Monthly Archives: May 2016

Bordeaux Futures

Have you ever seen the LCBO advertising Bordeaux futures and wondered what it meant?  Essentially, it means buying a wine while it’s still in the barrel, taking the risk that once it’s bottled it will be as good as you think. Also known as “en primeur” in France, the wine is purchased 12 to 18 months prior to the official release of a vintage – so you’re essentially betting that you’ll get a good wine, likely for a bit less than once it’s bottled.

But there’s not as much risk as you might think.  Vineyards know whether they’ve had a good year, which is usually an indicator of the quality they expect from their wines.  So LCBO representatives will participate in futures tastings, and purchase the wines “on spec.”  They pass the risk on to the public by selling the wines as “futures.”

Today, we drank bottle #2 of a 3-bottle lot we bought of a Bordeaux future from ChateauDSC01150 Dalem.  It’s a 2009 Fronsac which we received in 2014 – but we put the order in for the wine in 2013 before it was bottled. It’s 90% Merlot and 10% Cabernet Franc, from a winery founded in 1610, near St. Emilion and Pomerol, both wonderful wine producing regions. Suggested drinking window is 2015 to 2025 – this type of lifespan is another reason why many will invest in Bordeaux wines.

Was it worth it?  We paid $32 for a wine that’s likely worth more than that today.  For one thing, it’s not available at LCBO, so it’s a rare find.  But more importantly, we’ve babied this wine in the cellar, waiting until it was deemed drinkable, keeping our fingers crossed that it would prove to be a good investment.  It was a wonderful wine, and went really well with the filet mignon for dinner. Definitely worth it!

Bordeaux futures usually come out in the fall at the LCBO.  By purchasing as 3-bottle lots, we keep our investment reasonable, while still having the chance to experience some exceptional wines.

If you love California wines…

If you like or love California wines, then today’s WineAlign article is one you should definitely take the time to read – preferably while sipping a glass of Cali wine.chateau montelena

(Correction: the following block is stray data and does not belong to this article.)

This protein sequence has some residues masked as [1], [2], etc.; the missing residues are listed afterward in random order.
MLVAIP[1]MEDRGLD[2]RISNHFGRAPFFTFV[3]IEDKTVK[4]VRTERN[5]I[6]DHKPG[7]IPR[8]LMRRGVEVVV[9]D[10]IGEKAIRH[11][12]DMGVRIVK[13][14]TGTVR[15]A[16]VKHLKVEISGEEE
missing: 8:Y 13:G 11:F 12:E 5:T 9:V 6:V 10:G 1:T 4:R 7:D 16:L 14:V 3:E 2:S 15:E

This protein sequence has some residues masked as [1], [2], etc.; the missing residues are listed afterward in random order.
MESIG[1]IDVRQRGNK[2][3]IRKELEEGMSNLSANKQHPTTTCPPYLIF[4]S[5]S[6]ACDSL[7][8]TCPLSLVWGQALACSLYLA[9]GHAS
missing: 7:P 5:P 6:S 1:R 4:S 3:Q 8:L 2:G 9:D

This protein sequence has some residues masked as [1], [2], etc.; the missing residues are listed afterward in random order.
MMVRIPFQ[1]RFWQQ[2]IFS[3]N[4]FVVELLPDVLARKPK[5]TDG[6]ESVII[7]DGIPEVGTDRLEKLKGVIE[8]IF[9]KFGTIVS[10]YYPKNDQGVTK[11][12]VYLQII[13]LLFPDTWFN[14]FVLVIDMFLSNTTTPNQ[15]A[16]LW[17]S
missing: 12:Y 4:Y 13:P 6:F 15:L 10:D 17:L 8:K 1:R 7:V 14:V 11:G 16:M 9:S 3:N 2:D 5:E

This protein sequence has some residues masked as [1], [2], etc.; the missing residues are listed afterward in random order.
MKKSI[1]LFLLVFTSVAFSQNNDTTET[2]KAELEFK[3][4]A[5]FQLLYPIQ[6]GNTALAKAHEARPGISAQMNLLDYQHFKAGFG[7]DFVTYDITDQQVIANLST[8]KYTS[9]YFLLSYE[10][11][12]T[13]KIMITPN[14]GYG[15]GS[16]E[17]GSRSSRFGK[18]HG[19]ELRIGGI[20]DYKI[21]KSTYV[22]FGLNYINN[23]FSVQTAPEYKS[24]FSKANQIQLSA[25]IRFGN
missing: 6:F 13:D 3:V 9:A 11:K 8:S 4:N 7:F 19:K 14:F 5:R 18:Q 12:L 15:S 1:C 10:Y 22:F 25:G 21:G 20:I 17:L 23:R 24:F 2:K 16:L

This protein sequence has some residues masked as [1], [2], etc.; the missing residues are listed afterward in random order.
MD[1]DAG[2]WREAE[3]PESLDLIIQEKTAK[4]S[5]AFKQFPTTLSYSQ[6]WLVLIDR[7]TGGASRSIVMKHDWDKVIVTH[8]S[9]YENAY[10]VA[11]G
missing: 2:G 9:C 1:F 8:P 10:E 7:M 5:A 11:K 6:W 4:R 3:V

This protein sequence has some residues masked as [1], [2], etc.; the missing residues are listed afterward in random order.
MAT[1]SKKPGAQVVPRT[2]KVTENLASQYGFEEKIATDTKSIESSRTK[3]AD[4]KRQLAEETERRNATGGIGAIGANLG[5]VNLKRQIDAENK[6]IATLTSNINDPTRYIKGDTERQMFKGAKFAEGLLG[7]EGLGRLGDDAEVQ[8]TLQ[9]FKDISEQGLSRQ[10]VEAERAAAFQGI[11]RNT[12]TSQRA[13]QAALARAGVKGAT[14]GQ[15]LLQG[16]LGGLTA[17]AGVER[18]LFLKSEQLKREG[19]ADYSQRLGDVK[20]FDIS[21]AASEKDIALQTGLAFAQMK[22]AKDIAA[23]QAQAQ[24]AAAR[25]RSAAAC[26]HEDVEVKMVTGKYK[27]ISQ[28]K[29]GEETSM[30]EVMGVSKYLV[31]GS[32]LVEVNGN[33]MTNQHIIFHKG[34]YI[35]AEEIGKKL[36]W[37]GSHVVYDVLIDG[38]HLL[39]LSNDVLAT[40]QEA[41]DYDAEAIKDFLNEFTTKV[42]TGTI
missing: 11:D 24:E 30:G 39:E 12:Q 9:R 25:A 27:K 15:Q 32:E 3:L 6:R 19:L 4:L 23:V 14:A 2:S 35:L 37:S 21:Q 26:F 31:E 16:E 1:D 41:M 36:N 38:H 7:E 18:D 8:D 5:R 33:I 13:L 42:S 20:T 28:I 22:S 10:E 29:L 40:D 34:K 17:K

In this article, David Lawrason commemorates the 40th anniversary of the “arrival” (read “acceptance”) of New World Wine.  It happened in 1976 at an event that’s become known as the Judgement of Paris, where eight California wines faced off against top Bordeaux and Burgundy  wines:  wines from Chateau Montelena and Stag’s Leap beat their French counterparts, and the balance intermingled with the French wines for top marks.

Up to that point, it was widely agreed that the New World (i.e. not Europe) couldn’t make really decent wine.  But the people creating the wines certainly knew differently – and set out to prove it.

To really appreciate this event, you could watch the movie Bottle Shock (2008), which tells the tale of the Judgement of Paris in a fun and quirky way – it was the 70’s after all.  Then watch the video of Bo Barrett in the WineAlign article – you’ll see that they really captured him well in the movie.  Or you could head off to the LCBO to find a bottle of wine from Chateau Montelena or Stag’s Leap (they’re not in the $10 range, but they do have some reasonably affordable offerings).  Or better yet, you could go visit Chateau Montelena and Stag’s Leap in the Napa Valley, both of which are still in operation today and producing top wines.